COLOMBO: Former Maldivian president Mohamed Nasheed called on Saturday for a referendum to test the legitimacy of the new government which he accused of coming to power in a military coup.
Nasheed, who met Sri Lankan leaders and Colombo-based diplomats in a bid to drum up support for his pro-democracy campaign, said he was ready to face a plebiscite on the legitimacy of his successor.
“The referendum question can be framed to determine the legitimacy of the (new) government,” Nasheed told reporters at the end of his overnight visit to Sri Lanka, his first travel abroad after he was replaced on February 7.
Nasheed has insisted that he was forced to step down after some 300 soldiers, backed by Salafist Islamic radicals and local businessmen, staged a mutiny that capped three weeks of anti-government protests.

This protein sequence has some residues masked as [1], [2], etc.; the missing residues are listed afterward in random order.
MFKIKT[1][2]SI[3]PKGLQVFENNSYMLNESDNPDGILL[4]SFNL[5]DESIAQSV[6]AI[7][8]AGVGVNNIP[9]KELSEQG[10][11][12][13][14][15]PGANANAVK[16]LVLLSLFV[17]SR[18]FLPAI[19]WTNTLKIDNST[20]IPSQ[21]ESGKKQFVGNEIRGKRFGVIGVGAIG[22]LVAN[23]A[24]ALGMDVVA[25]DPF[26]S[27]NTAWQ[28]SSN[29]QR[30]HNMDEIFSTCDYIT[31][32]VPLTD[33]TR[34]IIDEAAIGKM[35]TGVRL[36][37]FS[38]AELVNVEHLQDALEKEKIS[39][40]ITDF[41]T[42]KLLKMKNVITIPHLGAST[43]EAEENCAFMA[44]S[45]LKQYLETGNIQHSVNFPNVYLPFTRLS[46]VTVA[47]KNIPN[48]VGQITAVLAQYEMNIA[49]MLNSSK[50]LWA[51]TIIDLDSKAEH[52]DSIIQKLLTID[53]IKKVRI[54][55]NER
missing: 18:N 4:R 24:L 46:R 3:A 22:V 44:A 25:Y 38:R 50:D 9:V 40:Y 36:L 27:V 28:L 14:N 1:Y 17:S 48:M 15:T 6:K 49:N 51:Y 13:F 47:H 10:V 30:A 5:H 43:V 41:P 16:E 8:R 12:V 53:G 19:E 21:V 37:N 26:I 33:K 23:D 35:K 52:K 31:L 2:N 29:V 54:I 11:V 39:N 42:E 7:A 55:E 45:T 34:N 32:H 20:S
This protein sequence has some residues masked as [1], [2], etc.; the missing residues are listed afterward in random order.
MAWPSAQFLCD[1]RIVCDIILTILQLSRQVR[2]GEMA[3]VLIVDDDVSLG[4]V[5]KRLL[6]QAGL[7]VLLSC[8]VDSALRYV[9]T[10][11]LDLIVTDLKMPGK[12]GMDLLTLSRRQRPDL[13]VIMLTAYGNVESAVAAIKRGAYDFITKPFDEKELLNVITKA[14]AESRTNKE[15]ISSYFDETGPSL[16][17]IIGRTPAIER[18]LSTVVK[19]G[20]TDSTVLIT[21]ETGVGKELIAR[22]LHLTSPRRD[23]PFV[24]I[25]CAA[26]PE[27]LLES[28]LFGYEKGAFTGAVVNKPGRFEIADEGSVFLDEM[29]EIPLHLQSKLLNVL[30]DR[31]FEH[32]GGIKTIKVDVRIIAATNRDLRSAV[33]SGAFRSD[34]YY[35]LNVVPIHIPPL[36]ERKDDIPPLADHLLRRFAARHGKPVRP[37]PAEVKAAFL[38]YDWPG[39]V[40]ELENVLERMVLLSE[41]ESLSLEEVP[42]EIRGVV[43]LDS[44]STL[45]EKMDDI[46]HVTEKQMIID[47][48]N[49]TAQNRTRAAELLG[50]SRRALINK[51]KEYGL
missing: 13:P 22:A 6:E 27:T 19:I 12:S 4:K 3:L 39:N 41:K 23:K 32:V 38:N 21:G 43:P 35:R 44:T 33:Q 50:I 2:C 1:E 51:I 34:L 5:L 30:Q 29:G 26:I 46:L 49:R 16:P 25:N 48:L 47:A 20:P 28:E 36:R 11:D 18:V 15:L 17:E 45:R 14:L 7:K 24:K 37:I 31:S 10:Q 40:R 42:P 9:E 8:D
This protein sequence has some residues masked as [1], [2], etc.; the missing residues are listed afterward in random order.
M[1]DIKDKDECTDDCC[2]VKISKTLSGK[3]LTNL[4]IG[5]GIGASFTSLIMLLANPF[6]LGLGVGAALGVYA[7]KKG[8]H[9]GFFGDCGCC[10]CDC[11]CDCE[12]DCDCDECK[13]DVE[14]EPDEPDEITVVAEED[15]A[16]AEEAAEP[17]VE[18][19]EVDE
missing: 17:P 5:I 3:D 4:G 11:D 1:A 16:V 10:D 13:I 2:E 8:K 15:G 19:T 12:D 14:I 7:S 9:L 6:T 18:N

The European Union as well as the United States and neighboring India have called for early elections to end the political turmoil in a country which is best known for its upmarket tourism.
However, the new administration of President Mohamed Waheed has said it was not possible to hold early elections unless all political parties agreed to amend the constitution in the fledgling democracy.
Nasheed became the first democratically elected leader in the Maldives following the nation’s first multi-party elections in October 2008.
President Waheed told parliament earlier in the week that riots following Nasheed’s “resignation” cost the atoll nation of 330,000 Sunni Muslims an estimated 180 million rufiyaa ($11.8 million).
Last week, the 54-member Commonwealth voiced “disappointment and deep concern” over the failure of Maldivian parties to reach a political settlement that would pave the way for fresh polls.